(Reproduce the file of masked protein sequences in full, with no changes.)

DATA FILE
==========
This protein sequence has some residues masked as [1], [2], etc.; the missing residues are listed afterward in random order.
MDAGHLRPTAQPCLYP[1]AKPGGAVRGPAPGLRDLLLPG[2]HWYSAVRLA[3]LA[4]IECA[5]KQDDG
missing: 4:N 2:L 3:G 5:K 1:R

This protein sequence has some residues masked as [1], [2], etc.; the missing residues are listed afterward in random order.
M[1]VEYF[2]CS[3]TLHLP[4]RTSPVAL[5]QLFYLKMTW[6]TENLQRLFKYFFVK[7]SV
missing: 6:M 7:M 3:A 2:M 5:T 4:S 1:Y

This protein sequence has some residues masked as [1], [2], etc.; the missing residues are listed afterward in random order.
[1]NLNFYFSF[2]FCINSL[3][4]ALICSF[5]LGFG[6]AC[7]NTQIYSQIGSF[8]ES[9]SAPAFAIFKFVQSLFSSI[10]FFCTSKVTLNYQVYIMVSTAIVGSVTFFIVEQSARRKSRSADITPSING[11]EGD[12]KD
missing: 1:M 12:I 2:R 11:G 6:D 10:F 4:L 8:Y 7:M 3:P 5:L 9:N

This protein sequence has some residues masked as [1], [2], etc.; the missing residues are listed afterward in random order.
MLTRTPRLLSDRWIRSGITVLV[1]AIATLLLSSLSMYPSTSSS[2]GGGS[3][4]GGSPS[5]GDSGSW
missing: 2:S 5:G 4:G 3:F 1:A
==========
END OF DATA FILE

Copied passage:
This protein sequence has some residues masked as [1], [2], etc.; the missing residues are listed afterward in random order.
MDAGHLRPTAQPCLYP[1]AKPGGAVRGPAPGLRDLLLPG[2]HWYSAVRLA[3]LA[4]IECA[5]KQDDG
missing: 4:N 2:L 3:G 5:K 1:R

This protein sequence has some residues masked as [1], [2], etc.; the missing residues are listed afterward in random order.
M[1]VEYF[2]CS[3]TLHLP[4]RTSPVAL[5]QLFYLKMTW[6]TENLQRLFKYFFVK[7]SV
missing: 6:M 7:M 3:A 2:M 5:T 4:S 1:Y

This protein sequence has some residues masked as [1], [2], etc.; the missing residues are listed afterward in random order.
[1]NLNFYFSF[2]FCINSL[3][4]ALICSF[5]LGFG[6]AC[7]NTQIYSQIGSF[8]ES[9]SAPAFAIFKFVQSLFSSI[10]FFCTSKVTLNYQVYIMVSTAIVGSVTFFIVEQSARRKSRSADITPSING[11]EGD[12]KD
missing: 1:M 12:I 2:R 11:G 6:D 10:F 4:L 8:Y 7:M 3:P 5:L 9:N

This protein sequence has some residues masked as [1], [2], etc.; the missing residues are listed afterward in random order.
MLTRTPRLLSDRWIRSGITVLV[1]AIATLLLSSLSMYPSTSSS[2]GGGS[3][4]GGSPS[5]GDSGSW
missing: 2:S 5:G 4:G 3:F 1:A